This one deals with the scary world of teenagers - alcohol, drugs, and sex - God, I'm glad I don't have children when I read all of that - what a minefield, or as the title implies, what a Circle of Hell (plenty of references to Dante, for those of you who may be interested - I probably missed most of them, as I've never read The Divine Comedy!)

What I liked most about this book was that it included other media, cleverly incorporating a comic strip in the book (the father in the story is a comic strip artist). As any Belgian from my generation, I was raised with cartoon strips - we used to get the weekly Spirou magazine (which I see now has a web version!), and my brother was an avid reader of "bande dessinée" books. My favourites were Yoko Tsuno and Valérian & Laureline, but I read pretty much everything that came through the house.

Wednesday, November 28, 2007

Happy Birthday, Kay

Happy Birthday, Kay!

Here is the picture I'm going to work on for my next project, now that all my Christmas cards are finally ready - all I need to to now is write them up and put the address labels on!

I started working on this picture a little bit, but I've run out of time. Hopefully I'll get working on it in the next few weeks, though it's getting hard to find time - busy busy with PC Medic and I seem to have much more of a social life than I used to!

Tuesday, November 27, 2007

Dead Man Walking

When we went to the opera last week, my Mum and I not only went to the ever-popular Turandot, but also to the modern opera Dead Man Walking, by Jake Heggie. The story is the same as the one in the movie with Susan Sarandon and Sean Penn (I think it's Sean Penn - I never saw the movie), i.e. the story of Sister Prejean, how she started writing to a prisoner on Death Row, met him and became his spiritual advisor, right to the end, when he finally admitted his guilt and asked for forgiveness, and was executed by lethal injection. It is a story that makes you think about capital punishment and question what it really achieves.

Not exactly uplifting, says you! But it actually had some humour in it, and I did shed a few tears at the end, such was the power of the whole opera. The music itself was good, but not as striking as I was expecting - it had been compared to Porgy and Bess, but it was nothing like it. I felt a lot of the singing was kind of talking to music, rather than singing songs, if you know what I mean (actually one of the reviews on the Amazon website describes this much better than me, so have a look at it!) That said, one of the songs still sticks in my head, more than a week later - one of the main ensemble pieces, where the parents of the 2 murdered teenagers are singing "you don't know what it's like to lose a child" - haunting...I should look for the CD, just for that song, really.

Like Turandot, the stage production was excellent, making good use of all modern devices - good lighting, simple sets with strong design elements, and screen projections on the backdrop.

The singing was gorgeous - the Swedish mezzo-soprano who plays sister Prejean was top-class - a strong voice that carried her through the whole performance - there was hardly any moment where she wasn't on stage and singing. And the baritone who plays Joe de Rocher was amazing too - he actually sings one of his main songs while doing push-ups, and, wait for it, even push-ups where he claps his hands every time his body lifts!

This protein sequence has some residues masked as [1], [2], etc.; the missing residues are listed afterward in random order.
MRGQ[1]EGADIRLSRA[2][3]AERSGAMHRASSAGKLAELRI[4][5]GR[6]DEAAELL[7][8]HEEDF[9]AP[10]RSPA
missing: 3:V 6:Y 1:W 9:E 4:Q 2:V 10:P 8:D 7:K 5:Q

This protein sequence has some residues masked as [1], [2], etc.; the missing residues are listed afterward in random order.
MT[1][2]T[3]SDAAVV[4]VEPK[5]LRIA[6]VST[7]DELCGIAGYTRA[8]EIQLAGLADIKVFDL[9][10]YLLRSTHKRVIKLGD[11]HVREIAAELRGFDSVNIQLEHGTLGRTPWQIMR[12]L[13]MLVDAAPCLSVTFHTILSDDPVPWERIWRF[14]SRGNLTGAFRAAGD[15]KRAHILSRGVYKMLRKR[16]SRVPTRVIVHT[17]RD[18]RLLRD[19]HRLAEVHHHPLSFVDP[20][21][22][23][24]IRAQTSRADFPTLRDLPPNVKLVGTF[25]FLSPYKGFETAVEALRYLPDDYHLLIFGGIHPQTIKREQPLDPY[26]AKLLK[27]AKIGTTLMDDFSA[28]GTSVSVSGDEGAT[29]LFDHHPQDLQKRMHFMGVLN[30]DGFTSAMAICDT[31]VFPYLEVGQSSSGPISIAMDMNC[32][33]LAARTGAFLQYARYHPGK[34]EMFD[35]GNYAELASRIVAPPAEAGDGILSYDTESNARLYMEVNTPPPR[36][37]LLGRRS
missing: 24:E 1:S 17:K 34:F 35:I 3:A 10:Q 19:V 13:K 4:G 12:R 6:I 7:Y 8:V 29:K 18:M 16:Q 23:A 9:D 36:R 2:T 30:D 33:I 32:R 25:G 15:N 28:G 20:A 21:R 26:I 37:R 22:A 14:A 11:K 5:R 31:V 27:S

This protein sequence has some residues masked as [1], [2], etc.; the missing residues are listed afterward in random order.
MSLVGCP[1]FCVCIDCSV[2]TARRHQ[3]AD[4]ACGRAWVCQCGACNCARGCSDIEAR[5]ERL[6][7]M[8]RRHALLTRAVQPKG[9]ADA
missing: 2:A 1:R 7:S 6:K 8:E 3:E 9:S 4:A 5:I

If you want to listen to samples, have a look at the website.

Sunday, November 25, 2007

Nonna Valentina

We went out for a meal with Mick and Blath last night. We had picked Nonna Valentina on Portobello Road on my recommendation. It was a big responsibility, given that I'm not a foody and everybody else at the table was. But after yellow-fin tuna carpaccio, lobster risotto, squid ink pasta with mussels and clams, pannacotta, tiramisu and other delights, everybody declared the evening a success.

The restaurant was packed when we arrived, a little late, for our 7pm-sitting. We had been told we had to be out by 9, and I was a bit worried we would be rushed through our meal, but it wasn't the case. Service was efficient, we were quick in deciding what we were going to have, and we had plenty of time to enjoy our 3 courses. We had a lovely table overlooking the canal (actually, if I'm not mistaken, it is the table you can see on the picture), which is in the quieter corner of the dining room upstairs. The place looked lovely, all lit up with chandeliers and little candles, and there was a good buzz.

We stopped at Mick and Blath's on the way, chatted for an hour or so, and played with Stan the dog (the game consisted of pulling his new teddy bear, which had already lost an ear and was rapidly getting soggy. By the end of the evening, there was white fluffy dacron filling all over the floor) and petted Hoppy the cat (who, at 16 years of age, is still well able to hiss and lash out at Stan. No doubt as to who is the top dog in that relationship!)

Mick and Blath's house is lovely, with white walls, big rectangular windows, nice glass doors and plenty of gorgeous paintings that Mick has purchased over time, and lots of Ikea furniture and lamps. We'll have to check out the Belfast Ikea store when it opens (on the 13th of December, according to the website - I can't wait!!)